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9-10.

Bank Reconciliation Based on Bank Statement and Cash Account


You have been assigned the audit of cash of Jonas Company. The
following information were uncovered in the course of your examination.
a. Jonas Company received its June 30 bank statement:
Statement Summary:
Balance June 1 .
P23,000
Deposits and other credits ....
11,600
Checks and other debits ..
(12,120)
Interest earned on this statement
100
Ending balance, June 30 .. P22,580
Accounts transactions:
Deposits

Checks

6-1 .. P2,000
P
400
6-8 ..
3,000
1,100
6-17
4,500
2,100
6-22
2,100
1,100
Total . P11,600
P12,120

6-2

#61 P1,000

6-17 #65

6-7

#63

2,000

6-23 #60

6-9

#66

3,000

6-27 #67

6-14 #64

1,420

6-28 #59

b. A
Cash Account
Balance June 1
Deposits
400
1,000
6-17
4,500
2,100
6-22
2,100
1,300
6-30
2,700

P23,900
12,300
66

Checks
60 P1,000
6-8 P3,000
3,000
62
900
63

2,000

64

1,420

P13,220
65

P
61

67
68

c. Bank reconciliation at May31:


Bank balance, P23,000, add deposit outstanding, P2,000,
deduct check #59 outstanding, P1,100,
book balance, P23,900.
REQUIRED:
Prepare the June bank reconciliation and give any entries required. Use
the bank and book balance to correct cash balance format.

ANSWER:
a. Deposit in-transit, June 30:............

P2,700

b. Checks outstanding:
# 62..............................................
# 68..............................................

P 900
1,300 P2,200

c. Interest earned on bank balance...

P 100

Bank Reconciliation, June 30


Bank
Book
Ending
June P22,5 Ending
June P22,9
balance..................
80 balance..................
80
Deposits in-transit. 2,700 Interest earned......
100
Checks
outstanding:
#62................... (900)
#68...................
(1,3
00)
Correct
cash
P23,0
balance.................. P23,0
80
80
The following journal entry must be made by Jonas Company:
Cash...................................................
Interest revenue

100
100

10-7. Your regular annual audit of North, Inc., included the confirmation of
accounts receivable. You decided to use the positive form of confirmation
request. Satisfactory replies were received from all but one of the large
accounts. You sent a second and third request to this customer, but received
no reply. At this point an employee of the client company informed you that a
check had been received for the full amount of the receivable. Would you
regard this as a satisfactory disposition of the matter? Explain.

ANSWER:
No, the matter remains unresolved. First, oral evidence from the client
is never in itself sufficient; the auditors must follow up to determine
the reliability of the oral evidence. Second, payment of an account
receivable is not confirmation; the account might be fictitious, and the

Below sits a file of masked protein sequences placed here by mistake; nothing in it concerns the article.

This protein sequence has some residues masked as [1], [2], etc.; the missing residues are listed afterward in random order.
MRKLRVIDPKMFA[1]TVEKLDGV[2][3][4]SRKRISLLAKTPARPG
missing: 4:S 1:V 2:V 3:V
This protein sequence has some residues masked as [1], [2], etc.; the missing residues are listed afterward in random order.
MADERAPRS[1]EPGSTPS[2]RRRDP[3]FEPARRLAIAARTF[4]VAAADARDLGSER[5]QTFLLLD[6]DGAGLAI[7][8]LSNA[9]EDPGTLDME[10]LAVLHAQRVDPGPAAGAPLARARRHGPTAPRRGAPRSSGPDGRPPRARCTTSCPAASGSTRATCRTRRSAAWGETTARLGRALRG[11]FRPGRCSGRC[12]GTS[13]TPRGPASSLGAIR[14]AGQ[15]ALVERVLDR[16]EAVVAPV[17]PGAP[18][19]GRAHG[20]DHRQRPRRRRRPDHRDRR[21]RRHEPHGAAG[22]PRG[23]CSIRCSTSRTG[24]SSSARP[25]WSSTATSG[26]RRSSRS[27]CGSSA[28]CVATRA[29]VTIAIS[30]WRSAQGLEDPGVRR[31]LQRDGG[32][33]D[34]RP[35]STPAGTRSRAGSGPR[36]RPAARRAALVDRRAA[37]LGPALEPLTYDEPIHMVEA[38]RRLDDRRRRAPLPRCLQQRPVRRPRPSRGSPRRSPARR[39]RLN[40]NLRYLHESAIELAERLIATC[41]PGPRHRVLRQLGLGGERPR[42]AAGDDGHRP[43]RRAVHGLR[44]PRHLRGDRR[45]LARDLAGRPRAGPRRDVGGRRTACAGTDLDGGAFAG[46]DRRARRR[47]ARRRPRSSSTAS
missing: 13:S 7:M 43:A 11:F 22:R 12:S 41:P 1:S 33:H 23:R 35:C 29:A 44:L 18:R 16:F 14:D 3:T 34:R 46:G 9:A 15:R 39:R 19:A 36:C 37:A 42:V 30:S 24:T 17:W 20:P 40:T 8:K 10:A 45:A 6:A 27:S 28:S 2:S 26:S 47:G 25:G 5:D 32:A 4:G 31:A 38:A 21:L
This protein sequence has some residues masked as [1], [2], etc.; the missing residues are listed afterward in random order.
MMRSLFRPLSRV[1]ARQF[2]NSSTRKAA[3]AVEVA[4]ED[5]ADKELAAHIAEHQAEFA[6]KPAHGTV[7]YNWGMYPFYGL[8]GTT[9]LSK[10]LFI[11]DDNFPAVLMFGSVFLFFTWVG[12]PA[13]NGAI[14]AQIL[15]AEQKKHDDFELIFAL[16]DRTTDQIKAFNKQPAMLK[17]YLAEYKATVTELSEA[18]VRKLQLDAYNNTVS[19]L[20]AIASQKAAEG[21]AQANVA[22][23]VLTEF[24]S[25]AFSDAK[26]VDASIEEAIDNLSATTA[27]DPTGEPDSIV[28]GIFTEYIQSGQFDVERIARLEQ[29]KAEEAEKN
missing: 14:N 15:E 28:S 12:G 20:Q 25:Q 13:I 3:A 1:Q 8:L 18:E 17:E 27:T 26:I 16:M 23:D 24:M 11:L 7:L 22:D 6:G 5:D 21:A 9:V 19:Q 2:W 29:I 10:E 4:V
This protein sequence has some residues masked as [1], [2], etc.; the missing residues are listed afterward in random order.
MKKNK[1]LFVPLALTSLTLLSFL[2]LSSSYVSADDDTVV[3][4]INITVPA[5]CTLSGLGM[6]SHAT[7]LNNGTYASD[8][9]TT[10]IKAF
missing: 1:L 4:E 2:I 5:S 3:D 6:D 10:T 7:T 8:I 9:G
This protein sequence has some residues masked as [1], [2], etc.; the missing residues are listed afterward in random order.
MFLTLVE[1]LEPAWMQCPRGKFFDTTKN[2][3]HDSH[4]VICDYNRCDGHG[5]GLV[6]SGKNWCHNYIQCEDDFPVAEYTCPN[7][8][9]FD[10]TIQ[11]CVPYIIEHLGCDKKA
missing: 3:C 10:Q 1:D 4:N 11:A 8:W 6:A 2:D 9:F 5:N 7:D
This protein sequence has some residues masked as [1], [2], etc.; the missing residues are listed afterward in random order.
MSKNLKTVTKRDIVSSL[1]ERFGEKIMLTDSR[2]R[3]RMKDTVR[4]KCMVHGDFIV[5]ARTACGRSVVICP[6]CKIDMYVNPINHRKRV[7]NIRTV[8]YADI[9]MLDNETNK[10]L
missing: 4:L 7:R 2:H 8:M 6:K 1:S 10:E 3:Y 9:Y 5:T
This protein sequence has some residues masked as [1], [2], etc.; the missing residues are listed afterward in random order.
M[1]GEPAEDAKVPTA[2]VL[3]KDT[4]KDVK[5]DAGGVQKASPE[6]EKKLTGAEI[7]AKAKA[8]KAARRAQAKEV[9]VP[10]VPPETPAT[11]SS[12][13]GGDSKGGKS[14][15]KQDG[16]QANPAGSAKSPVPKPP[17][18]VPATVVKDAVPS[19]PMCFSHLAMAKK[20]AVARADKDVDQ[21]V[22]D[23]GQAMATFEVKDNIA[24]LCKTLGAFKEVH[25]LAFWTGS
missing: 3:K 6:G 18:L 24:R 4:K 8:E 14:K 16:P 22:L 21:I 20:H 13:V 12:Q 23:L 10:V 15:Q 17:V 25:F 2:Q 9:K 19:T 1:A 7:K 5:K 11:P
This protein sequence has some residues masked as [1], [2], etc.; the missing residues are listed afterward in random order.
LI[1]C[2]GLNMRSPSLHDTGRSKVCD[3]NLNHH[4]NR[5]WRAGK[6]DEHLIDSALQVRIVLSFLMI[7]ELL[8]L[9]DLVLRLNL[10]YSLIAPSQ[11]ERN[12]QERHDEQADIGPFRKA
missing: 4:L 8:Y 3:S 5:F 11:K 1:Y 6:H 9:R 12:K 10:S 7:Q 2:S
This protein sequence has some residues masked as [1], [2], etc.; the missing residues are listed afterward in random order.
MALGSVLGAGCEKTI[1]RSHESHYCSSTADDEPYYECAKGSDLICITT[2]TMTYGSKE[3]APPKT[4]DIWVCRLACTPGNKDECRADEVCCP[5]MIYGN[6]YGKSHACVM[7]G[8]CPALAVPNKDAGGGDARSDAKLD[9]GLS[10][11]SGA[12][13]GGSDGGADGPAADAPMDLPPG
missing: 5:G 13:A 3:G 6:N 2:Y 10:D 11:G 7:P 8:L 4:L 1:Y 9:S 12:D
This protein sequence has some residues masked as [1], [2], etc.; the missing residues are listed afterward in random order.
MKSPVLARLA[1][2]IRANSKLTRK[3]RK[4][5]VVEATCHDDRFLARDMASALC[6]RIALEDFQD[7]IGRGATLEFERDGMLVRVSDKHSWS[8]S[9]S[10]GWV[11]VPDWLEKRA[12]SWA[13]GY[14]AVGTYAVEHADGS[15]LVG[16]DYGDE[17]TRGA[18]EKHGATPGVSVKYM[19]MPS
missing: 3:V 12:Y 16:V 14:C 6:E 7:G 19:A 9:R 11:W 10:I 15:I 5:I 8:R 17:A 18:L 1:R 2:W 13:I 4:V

payment could have been made by a dishonest employee who had
created the fictitious account to conceal a cash shortage. The auditors
must examine the customer purchase order or contract, and copies of
the sales invoice and shipping document, in support of the
unconfirmed receivable. They should also determine the genuineness
of the customer by reference to the telephone directory or to credit
agency reports.
10-24. Journal Entry to Separate Receivables
An examination of the accounting records for the Amy Corporation
indicates that all receivables are being recorded in a single account entitled
Receivables. An analysis of the account reveals the following:
Accounts receivable (trade)
P15,500
Accounts receivable (officers)
3,600
Ordinary shares subscriptions receivable (current)
12,000
Advances to employees
1,800
Notes receivable (trade), due in 3 years
6,000
Deposit to guarantee contract performance
5,000
Utility deposit
500
Total
P44,400
REQUIRED:

1. Prepare a journal entry to separate the preceding items into their


proper accounts.
2. How would each of the preceding items normally be reflected on
Amys statements of financial position?

ANSWER:
Requirement 1
Accounts Receivable (Trade)
15,500
Accounts Receivable (Officer)
3,600
Ordinary Shares Subscriptions Receivable 12,000
Advances to Employees
1,800
Notes Receivable (Trade)
6,000
Deposit to Guarantee Contract Performance
5,000
Utility Deposit
500
Receivables
44,400
Requirement 2
Accounts receivable (trade)--current asset, trade
receivable
Accounts receivable (officer)--normally current
nontrade receivable
Ordinary shares subscription receivable--current or
noncurrent asset, depending on due date; nontrade
receivable
Advances to employees--current asset, nontrade
receivable
Notes receivable (trade)--noncurrent asset, trade
receivable
Deposit to guarantee contract performance-separately classify, could be current or noncurrent

asset, depending on the length of the contract;


nontrade receivable
Utility deposit--separately classify, probably noncurrent
nontrade receivable